Mazar-e-Sharif means “tomb of the saint” in Farsi; the city is named after the shrine believed to hold the remains of both Imam Ali, the Prophet Mohammed’s son-in-law, and Zoroaster. The 15th-century, double-domed Blue Mosque built atop that shrine shimmers in the center of town. The 10,000 white pigeons are said to roost atop its spiral minarets and in the vaulted arch of its mihrab; a local legend says that any gray pigeons that join the flock becomes white in 40 days. Pilgrims journey here in search of sanctuary or comfort. I am one of them.

I take off my shoes at the mosque’s north gate. The tiles ricochet with the sharp applause of the pigeons’ flutter.

Last spring, I came here to see a friend, an old muezzin I had met during my first visit to the city a decade ago. He was 79: astoundingly old by the standards of a country with an average life expectancy of 44 years. I hadn’t been sure he would remember me, but he did. We talked about books — he was reading a tome on Sufi mystics; I was writing a book about war — and about the unending conflicts that brutalize the land outside the cobalt, turquoise, and ocher walls of his mosque. “Come back,” he told me when I stopped by again before flying home.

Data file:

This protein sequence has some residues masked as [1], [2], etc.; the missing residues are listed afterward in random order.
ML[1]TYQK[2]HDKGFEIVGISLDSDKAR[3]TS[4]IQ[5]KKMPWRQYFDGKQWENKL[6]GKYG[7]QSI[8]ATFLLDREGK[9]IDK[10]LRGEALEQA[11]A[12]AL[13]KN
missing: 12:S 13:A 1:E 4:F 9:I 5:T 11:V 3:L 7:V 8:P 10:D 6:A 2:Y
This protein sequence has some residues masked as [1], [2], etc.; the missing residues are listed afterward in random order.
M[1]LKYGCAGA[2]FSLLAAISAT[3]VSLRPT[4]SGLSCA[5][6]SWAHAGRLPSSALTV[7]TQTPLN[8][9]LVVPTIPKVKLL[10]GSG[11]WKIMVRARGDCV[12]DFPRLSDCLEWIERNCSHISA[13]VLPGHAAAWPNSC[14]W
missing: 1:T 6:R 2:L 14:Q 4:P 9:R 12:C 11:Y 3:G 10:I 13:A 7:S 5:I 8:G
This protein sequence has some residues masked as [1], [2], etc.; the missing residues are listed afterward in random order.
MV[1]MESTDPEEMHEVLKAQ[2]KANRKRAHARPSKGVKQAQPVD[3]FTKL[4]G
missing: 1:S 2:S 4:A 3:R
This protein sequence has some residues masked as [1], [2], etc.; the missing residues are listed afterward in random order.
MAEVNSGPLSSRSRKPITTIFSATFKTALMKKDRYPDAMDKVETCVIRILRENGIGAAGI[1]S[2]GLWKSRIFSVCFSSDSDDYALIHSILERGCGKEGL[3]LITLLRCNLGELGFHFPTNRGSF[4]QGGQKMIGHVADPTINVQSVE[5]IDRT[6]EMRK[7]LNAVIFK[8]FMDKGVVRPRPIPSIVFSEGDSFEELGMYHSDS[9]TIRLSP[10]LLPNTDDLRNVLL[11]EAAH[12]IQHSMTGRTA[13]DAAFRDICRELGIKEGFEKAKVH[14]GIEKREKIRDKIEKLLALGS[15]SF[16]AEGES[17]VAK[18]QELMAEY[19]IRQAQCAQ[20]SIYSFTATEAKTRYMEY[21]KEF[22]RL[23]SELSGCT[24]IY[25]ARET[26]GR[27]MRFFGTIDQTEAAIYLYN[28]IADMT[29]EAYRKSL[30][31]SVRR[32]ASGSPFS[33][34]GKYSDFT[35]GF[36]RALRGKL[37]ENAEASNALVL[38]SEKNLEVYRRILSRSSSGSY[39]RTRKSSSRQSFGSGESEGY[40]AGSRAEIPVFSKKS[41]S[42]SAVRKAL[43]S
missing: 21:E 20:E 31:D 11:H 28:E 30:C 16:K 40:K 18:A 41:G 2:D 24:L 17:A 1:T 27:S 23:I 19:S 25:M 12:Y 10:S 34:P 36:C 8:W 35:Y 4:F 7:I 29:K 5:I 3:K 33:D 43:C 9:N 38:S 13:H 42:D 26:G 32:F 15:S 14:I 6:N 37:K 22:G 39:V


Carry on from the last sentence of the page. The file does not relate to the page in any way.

I walk barefoot across the marble-tiled yard. Around me other pilgrims shuffle briskly. The cold from the marble tiles bores into our soles. I find the muezzin’s tiny sky-blue door at the base of a spiral minaret and look in.

The old man rises slowly from an ill-looking mattress to greet me. The skin beneath his brows, droopy when I saw him last, is now so loose it conceals his left eye completely. Sinister black sores blotch his forehead and cheeks. He offers me his hand and I take it with both of mine and explain who I am. He shakes his head.

“I don’t remember you,” he says. He shrugs. “I am very old. I’m sorry.”

My heart shatters against the kaleidoscopic blue tiles. I bid farewell to the old man and remind myself what a long and fine life he has had, and how gracefully it’s ending. I remind myself that his aging has nothing to do with the way Afghanistan is careening toward omnipresent bloodshed.

White pigeons clap their wings indifferently as I pull on my dirty shoes. For hundreds of years, throughout scores of invasions and wars, generations of pilgrims have received the same disinterested ovation.

When I get in the car, my translator points out a black spot on my brow. I touch a frozen finger to it. It’s soot. I have no idea how it got there.

<p> Anna Badkhen is the author, most recently, of The World Is a Carpet. She is working on Walking with Abel, a book about transience. </p>